A Note From Rev. Michelle Junkin
I have to admit that I’m a fan of the home renovation show, “Fixer Upper.” I love to see how the eye-sore, drab, outdated homes get a face-lift and new lease on life. As we approach Paul’s letter to the Corinthians, one of my favorite verses in this passage is “So if anyone is in Christ, there is a new creation: everything old has passed away; see, everything has become new!” (2 Corinthians 5:17). I must confess that I use to think of this verse liken to a home undergoing a renovation. Just throw up some shiplap, refinish the hardwood floors, change out the light fixtures, throw up a new coat of paint, and add updated furniture; Ta-da! However, as we consider the radical transformation that Paul is asserting, we soon learn that it is much more than a mere makeover. The gift of transformation Paul discusses goes to our core. If we limit the change to something only skin-deep then we miss the point of the radical transformation regarding who we are and to whom we belong. We are not just a “fixer-upper,” God is not doing a home renovation on us. To continue the analogy, to limit our view that God is repairing, renovating, and updating ultimately limits the radical nature of the transformation Paul is professing that we as Christians find in the gift of our new reality in Christ. Paul is boldly asserting that in and through Jesus Christ, we become new creations as Christ re-creates us through the gifts of forgiveness, acceptance, grace, mercy, and love. It is the radical assertion that in Christ we are no longer the same as we were before but now transformed by the love of Jesus Christ we have not only new life but also new purpose. Walter Brueggemann in “What a Difference Mercy Makes,” Inscribing the Text, states it this way:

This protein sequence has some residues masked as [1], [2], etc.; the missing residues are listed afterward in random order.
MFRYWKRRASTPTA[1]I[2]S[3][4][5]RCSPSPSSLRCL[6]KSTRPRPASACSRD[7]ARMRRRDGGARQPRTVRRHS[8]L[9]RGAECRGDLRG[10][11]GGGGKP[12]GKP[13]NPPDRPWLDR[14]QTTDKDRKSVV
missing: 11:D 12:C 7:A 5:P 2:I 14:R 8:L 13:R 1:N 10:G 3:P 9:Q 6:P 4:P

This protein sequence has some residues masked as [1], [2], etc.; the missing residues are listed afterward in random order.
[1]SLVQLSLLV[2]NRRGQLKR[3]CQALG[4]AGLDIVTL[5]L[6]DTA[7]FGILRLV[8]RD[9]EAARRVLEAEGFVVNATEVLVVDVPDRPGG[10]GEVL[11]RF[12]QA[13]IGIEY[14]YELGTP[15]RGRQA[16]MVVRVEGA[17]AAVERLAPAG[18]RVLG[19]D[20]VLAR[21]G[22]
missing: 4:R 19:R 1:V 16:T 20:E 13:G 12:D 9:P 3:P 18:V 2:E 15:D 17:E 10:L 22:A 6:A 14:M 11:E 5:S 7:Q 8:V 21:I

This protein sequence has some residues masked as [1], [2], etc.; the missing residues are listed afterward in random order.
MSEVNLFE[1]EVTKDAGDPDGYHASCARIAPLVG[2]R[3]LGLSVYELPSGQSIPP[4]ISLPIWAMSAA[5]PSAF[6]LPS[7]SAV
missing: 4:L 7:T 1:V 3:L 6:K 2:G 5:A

God is not a hypothesis or a good idea but an agent who turns what was into what will be. The good news is the new act of mercy God is always yet again doing. And we get to tell it and to show it! We get to tell it and show it because we are God’s own people, a new people with a new purpose, the one for which the world waits.
What a joy it is to consider that the old life is gone and there are not “layers of the old paint” under the new coat just covering it up for show. Christ’s love is so radical that our sin is entirely wiped away through the grace and mercy of God. In this transformation from old life to new life, we find our purpose in and through Christ as we are renewed by the love of Christ and sent forth to the waiting world, no longer for ourselves, but for Jesus Christ, our Redeemer. With God’s help, may it be so.
Rev. Michelle Junkin
Sr. Associate Pastor of Congregational Life